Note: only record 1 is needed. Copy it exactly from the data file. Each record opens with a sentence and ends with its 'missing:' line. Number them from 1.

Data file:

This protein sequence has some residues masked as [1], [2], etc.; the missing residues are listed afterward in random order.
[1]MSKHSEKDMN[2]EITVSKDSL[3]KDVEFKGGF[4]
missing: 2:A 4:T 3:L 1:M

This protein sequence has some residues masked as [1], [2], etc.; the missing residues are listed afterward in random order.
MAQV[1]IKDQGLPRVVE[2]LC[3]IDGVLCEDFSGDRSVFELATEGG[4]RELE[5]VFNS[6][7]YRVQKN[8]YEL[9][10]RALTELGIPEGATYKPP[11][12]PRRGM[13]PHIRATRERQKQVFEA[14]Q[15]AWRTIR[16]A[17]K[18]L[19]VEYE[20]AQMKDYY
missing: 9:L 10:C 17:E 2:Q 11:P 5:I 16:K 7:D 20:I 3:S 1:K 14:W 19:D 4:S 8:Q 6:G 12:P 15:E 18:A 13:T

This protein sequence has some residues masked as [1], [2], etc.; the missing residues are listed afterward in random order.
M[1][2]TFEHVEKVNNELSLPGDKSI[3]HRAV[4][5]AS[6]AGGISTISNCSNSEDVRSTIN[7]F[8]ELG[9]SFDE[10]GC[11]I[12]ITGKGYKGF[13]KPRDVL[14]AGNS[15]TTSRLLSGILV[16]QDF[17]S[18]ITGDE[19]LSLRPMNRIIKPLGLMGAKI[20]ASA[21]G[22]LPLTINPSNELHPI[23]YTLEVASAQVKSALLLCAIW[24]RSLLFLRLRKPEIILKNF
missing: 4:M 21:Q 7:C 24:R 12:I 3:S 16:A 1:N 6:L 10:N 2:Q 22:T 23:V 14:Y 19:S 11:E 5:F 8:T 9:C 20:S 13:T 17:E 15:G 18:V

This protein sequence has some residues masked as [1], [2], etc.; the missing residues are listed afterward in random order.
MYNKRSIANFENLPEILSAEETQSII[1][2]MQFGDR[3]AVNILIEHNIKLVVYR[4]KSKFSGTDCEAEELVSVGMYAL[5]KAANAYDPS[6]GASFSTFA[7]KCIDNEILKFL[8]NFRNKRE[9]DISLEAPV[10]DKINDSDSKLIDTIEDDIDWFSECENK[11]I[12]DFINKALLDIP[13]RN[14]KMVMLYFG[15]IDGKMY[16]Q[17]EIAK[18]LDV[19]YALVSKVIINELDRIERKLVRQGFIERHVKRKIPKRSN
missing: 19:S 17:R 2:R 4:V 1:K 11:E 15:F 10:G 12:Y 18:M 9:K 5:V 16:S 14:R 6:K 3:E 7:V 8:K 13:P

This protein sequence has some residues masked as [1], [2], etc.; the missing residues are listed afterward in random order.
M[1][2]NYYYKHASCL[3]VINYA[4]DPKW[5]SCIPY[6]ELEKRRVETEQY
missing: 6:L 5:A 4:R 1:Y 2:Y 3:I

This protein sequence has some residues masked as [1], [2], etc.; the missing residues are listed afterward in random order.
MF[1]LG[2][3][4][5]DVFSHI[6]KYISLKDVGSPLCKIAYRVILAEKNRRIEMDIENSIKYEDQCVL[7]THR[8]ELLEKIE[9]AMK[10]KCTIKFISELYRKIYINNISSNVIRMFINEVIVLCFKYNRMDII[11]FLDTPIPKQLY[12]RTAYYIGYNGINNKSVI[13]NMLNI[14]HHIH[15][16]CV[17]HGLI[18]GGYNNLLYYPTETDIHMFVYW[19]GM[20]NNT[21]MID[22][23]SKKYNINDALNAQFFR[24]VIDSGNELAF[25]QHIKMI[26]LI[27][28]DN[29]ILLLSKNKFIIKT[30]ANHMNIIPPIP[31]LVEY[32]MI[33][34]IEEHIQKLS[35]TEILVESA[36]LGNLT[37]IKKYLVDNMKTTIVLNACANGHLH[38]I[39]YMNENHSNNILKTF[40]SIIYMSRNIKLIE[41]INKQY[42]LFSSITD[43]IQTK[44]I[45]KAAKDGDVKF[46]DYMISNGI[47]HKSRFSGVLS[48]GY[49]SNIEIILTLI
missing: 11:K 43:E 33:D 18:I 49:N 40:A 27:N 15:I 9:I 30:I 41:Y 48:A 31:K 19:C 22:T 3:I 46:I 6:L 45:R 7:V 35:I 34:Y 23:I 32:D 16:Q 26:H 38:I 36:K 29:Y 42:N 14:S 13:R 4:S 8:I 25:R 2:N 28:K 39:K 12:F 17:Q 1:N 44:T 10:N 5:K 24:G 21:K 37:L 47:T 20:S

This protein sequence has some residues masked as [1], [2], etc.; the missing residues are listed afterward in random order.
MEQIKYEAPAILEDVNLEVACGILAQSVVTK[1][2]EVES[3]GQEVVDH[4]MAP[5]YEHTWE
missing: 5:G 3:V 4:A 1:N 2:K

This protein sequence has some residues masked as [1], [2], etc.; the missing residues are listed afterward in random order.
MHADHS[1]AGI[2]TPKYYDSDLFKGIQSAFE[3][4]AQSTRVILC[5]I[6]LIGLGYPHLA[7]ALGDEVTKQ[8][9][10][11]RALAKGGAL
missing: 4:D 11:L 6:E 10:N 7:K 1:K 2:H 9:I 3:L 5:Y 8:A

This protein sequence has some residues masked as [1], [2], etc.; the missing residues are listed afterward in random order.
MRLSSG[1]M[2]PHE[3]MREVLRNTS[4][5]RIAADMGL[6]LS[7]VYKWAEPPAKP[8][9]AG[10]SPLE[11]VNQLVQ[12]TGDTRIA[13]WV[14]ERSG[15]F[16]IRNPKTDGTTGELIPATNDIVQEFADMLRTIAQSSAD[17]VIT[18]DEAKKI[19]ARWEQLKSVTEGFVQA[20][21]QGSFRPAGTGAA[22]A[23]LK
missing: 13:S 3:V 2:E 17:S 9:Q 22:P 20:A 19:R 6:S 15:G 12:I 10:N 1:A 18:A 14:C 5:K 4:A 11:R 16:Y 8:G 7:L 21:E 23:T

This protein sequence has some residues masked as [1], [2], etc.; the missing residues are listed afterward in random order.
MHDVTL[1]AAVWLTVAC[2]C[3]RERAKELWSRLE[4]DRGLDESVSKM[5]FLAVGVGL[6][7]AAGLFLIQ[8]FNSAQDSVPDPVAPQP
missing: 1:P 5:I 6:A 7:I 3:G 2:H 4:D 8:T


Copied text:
This protein sequence has some residues masked as [1], [2], etc.; the missing residues are listed afterward in random order.
[1]MSKHSEKDMN[2]EITVSKDSL[3]KDVEFKGGF[4]
missing: 2:A 4:T 3:L 1:M